Ways that Smartphone and Hearing Aids Work Together

Our daily lives now wouldn't be the same without smartphones.

Ways that Smartphone and Hearing Aids Work Together

by Dr. Kevin Ivory

Our daily lives now wouldn't be the same without smartphones. We use them constantly to read news, check social media, and watch internet videos. For the past few years, they have become more and more compatible with hearing aids.

Here are the four main ways you can use your smartphone in conjunction with your hearing aid:

A Bluetooth connection to your smartphone

Hearing aids designed for smartphones are becoming more prevalent. With the aid of this technology, you can wirelessly transmit audio from your phone, tablet, or laptop to your hearing aids.

Here are a couple of the common uses for Bluetooth audio in hearing aids:

  • Streaming content: Without wearing bulky, unpleasant headphones, users with Bluetooth hearing aids may enjoy their favorite music being streamed to their devices!
  • Hands-free calls: Your hearing aids can work with voice instructions to operate hands-free and wirelessly for phone calls, just like a Bluetooth headset can. Using these functions while driving is incredibly beneficial. You might hear a phone ring if you're using your hearing aids to listen for emergency vehicles and the noises of other cars on the road. You can instruct your smartphone to answer the call by using voice activation if you want to avoid taking your eyes off the road. This capability, which Bluetooth offers, is not only practical but also crucially safe.

A few manufacturers of hearing aids are adding cutting-edge Bluetooth features, such as multiple connections. For instance, the Phonak Paradise supports simultaneous connections with two Bluetooth-enabled devices and up to eight Bluetooth-enabled devices. Thanks to this simultaneous pairing, hearing aid wearers no longer need to unpair their smartphone to pair with another device.

Only those Bluetooth hearing aids marked 'Made for iPhone' or 'Made for all phones' are compatible with smartphones. You can still wirelessly stream audio from your smartphone to your hearing aids, even if they are not Made for iPhones or Android devices. But you will need a separate, tiny wireless gadget called a streamer, which may be concealed beneath clothing and either clips to your collar or hangs from your neck. 

Use smartphone apps to control your hearing aid.

Hearing aid apps provide a wealth of useful functions, but probably most importantly, they enable users to customize their experience, which can go a long way to empowering them.

The majority of hearing aid manufacturers have apps that work to control their hearing aids. These offer various standard features that let you customize your device to meet your unique needs:

  • Switch between programs you've saved
  • Simple volume controls
  • Amplification adjustments
  • Change directional microphones
  • Check battery level

Some hearing aids come with a feature called "Find My Hearing Aids" that you can employ if you think you have lost them nearby. You can even link your hearing aids with your home appliances, phone, email, or doorbell using the Oticon On app and the internet service IFTTT (If This, Then That).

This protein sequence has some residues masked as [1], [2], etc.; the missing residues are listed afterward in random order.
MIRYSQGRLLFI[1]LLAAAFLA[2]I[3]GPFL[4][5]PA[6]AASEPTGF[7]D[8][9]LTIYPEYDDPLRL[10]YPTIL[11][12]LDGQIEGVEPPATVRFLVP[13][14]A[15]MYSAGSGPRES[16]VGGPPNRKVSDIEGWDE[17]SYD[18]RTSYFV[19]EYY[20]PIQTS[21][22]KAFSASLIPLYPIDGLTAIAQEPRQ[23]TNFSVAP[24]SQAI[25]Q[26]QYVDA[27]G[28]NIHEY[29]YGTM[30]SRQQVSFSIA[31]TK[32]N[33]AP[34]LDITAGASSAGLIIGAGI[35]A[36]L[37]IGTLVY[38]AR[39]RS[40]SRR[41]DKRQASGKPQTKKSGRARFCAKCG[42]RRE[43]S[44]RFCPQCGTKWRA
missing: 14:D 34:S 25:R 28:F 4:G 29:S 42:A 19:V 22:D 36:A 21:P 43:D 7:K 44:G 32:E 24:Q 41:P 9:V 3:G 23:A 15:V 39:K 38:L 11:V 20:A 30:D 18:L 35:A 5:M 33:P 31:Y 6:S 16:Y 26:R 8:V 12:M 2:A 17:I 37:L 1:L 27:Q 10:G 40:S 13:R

Work with your hearing provider from your home.

Whether zooming with our doctors, visiting patient portals for confidential information, or using remote monitoring gadgets that gather biometrics like blood pressure, we are getting more used to receiving healthcare from our homes. And now, a range of hearing aid apps contain telehealth features.

Hearing professionals can now conduct appointments online rather than having you come into the clinic. You can schedule an appointment from the comfort of your sofa through specific hearing aid apps. 

Additionally, many apps provide remote hearing aid adjustments. For customers who are just starting to use their hearing aids, it is beneficial to discuss in real-time which settings work the best in the user's home environment. 

Use tinnitus apps to manage your symptoms.

Tinnitus cannot be cured, but some therapies can help you cope with it. Tinnitus can be isolating, especially if you believe no one is there to support you. A range of tinnitus apps can make it easy for you to get tinnitus relief.

They primarily provide cognitive behavioral therapy sessions, sound banks, tinnitus information, symptom logging features, and exercises for relaxation.

Some apps even provide tinnitus relief alternatives, including your favorite music, audiobooks, podcasts, or even relaxation aids, which can be wirelessly streamed into your hearing aids. For instance, the Oticon hearing aids' Tinnitus SoundSupport feature aids tinnitus reduction by playing a variety of soothing sounds like white noise and ocean sounds.

Now that you know how much hearing aids can interface with your smartphone, this is yet another reason to explore hearing treatment for your hearing loss. Contact us today to set up an appointment!

Written by
Reviewed by
Dr. Kevin H. Ivory
Audiologist & University Instructor
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Dr. Kevin Ivory, Au.D., CCC-A received his Bachelor of Arts (Psychology) Degree from the University of Wisconsin-Madison. He then went on to earn his Doctor of Audiology degree from Rush University Medical Center in Chicago, one of the top 10 audiology residential programs in the country.

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